Add your voice and demand Congress raise the minimum wage and lift Americans out of poverty.


U.S. Senator Kirsten Gillibrand
U.S. Senator Heidi Heitkamp
U.S. Senator Jeanne Shaheen
U.S. Representative Tulsi Gabbard
U.S. Representative Sean Patrick Maloney
U.S. Representative Kyrsten Sinema


Sean Eldridge, Candidate for Congress LPAC
Secretary of State Alison Lundergan Grimes, Candidate for U.S. Senate


Add your name


Americans deserve wages that are consistent with our values.

I’m beyond disappointed to see legislation to raise the minimum wage continue to stall out in Congress.


Nobody who works a full-time job should be faced with choices like whether to take their children to the doctor or put a warm dinner on the table at the end of the day.


Especially on an issue like this, real leaders don’t fear compromise and finding common ground with folks outside their party.


It doesn’t matter which side of the aisle someone sits on — what matters is that raising the minimum wage would help Kentucky families.


Join me: Tell Congress to raise the minimum wage and give all working Americans a fair shot at the American Dream. 


Nobody wins when people aren’t paid a decent wage for their work, especially when we’re talking about huge corporations raking in record profits.


Why Mitch McConnell wouldn’t stand with America’s working families and support raising the minimum wage doesn’t make any sense to me. Even worse than that, he’s up to his usual gridlock ways and trying to quietly do away with this legislation altogether.


Now, I’ve heard from people around the Nation and I can tell you that’s not what they want to see happen. People tell me to keep putting the pressure on because there is wide support for raising the minimum wage, so that’s what I’m going to do.


Show your support: Add your name in favor of raising the minimum wage for hardworking Kentuckians and millions of Americans.


Let’s tell Congress to get this done.


KentuckSecretary of State Alison Lundergan Grimes, Candidate for U.S. Senate



The Campaign Begins





Kentucky born and raised




Alison Lundergan Grimes has been working to improve the lives of fellow Kentuckians all her life.


Growing up in Central Kentucky, she learned the value of public service at an early age by volunteering with her family every year to distribute Thanksgiving dinners to the homeless. As a young adult, she continued to believe in the power to make a difference in the lives of others, working with the National Kidney Foundation. While working in the private sector, she provided free legal help to victims of domestic violence. Alison’s passion has always been increasing opportunity for every citizen of the Commonwealth.


As a successful business attorney in Lexington, Alison helped businesses open, expand and thrive in Kentucky, allowing them to create jobs and foster economic growth. She also worked with Kentucky institutions such as the Salvation Army, Cardinal Hill Rehabilitation Hospital and God’s Pantry Food Bank, where she serves on the Board of Directors.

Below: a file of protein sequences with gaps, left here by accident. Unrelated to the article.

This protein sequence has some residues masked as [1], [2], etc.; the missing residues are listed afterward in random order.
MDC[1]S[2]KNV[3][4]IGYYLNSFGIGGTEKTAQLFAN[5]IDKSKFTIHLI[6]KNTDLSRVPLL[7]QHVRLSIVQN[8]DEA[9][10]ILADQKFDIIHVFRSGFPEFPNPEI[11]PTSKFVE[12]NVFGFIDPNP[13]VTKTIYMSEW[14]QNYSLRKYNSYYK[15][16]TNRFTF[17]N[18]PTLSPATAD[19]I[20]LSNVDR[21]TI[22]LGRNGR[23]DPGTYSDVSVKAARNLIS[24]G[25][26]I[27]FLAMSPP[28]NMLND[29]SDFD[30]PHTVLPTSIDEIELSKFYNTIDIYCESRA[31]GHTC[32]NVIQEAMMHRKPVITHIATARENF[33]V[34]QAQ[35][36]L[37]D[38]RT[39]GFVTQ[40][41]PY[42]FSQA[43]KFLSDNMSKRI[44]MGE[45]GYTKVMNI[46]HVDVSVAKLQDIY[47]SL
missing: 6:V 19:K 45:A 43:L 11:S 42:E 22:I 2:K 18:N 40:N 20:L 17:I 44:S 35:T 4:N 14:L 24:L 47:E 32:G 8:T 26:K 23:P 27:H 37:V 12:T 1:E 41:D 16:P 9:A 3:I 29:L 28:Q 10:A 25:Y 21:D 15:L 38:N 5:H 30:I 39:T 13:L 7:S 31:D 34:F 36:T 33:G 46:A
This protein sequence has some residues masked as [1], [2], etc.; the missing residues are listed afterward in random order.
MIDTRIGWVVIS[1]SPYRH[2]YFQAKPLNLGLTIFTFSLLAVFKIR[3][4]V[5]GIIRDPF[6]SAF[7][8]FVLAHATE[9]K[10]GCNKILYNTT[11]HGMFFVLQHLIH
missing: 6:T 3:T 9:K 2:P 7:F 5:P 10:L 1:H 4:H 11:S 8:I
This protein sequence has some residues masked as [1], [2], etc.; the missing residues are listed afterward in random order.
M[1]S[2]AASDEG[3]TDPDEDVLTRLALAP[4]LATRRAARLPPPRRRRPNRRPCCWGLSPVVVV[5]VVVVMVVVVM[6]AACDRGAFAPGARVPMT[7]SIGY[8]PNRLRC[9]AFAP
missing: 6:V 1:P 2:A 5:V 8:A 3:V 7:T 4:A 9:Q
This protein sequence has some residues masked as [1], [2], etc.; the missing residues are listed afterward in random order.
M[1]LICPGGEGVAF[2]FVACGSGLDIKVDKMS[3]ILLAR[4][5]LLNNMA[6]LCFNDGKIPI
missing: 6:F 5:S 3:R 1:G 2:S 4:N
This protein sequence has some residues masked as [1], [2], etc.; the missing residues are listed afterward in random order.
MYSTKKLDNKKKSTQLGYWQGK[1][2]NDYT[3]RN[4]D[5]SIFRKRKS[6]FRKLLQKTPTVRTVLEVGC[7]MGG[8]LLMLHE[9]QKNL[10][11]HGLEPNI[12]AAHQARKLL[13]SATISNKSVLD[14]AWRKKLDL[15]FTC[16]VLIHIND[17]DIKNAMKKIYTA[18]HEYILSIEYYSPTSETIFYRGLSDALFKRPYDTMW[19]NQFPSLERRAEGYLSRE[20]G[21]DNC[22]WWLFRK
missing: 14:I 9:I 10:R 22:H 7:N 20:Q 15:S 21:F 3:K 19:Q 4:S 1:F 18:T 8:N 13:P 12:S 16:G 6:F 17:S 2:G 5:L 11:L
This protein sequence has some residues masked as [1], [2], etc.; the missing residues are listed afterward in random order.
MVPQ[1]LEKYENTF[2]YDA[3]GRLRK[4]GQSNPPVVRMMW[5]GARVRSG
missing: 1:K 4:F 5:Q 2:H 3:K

As Kentucky’s Secretary of State, Alison has helped modernize and streamline government services to make sure Kentucky’s doors truly are open for small businesses. She works with industry leaders to promote Kentucky and embraces bipartisan cooperation to help expand our economy and create jobs. Her efforts, including establishing a one-stop business portal and a uniform business identification number, are helping businesses spend less time interacting with government and more time creating jobs and giving back to their communities.


Alison has also ushered in new laws that protect the voting rights of victims of domestic violence and absentee voters, maintain the integrity of the democratic process and save counties money in administering elections.


In September 2012, Alison traveled to the Middle East to meet with deployed soldiers to learn how to improve military voting procedures. Her recommendations received overwhelming bipartisan support and were signed into law in April 2013. The new law, Kentucky Heroes Voting Initiative, the first of its kind in the state, will allow military members and their families to register to vote and update their registration online, ensure that military voters have sufficient time to vote in special elections and extend existing protections to state and local elections and National Guard members.


Alison is a native of Maysville, Kentucky. She received a Bachelor of Arts in political science from Rhodes College in Memphis, Tennessee, where she served as a trustee to the Board of Directors. Alison obtained her law degree, graduating with honors, from American University, Washington College of Law, in Washington, DC.


Alison lives with her husband, Andrew, in Lexington.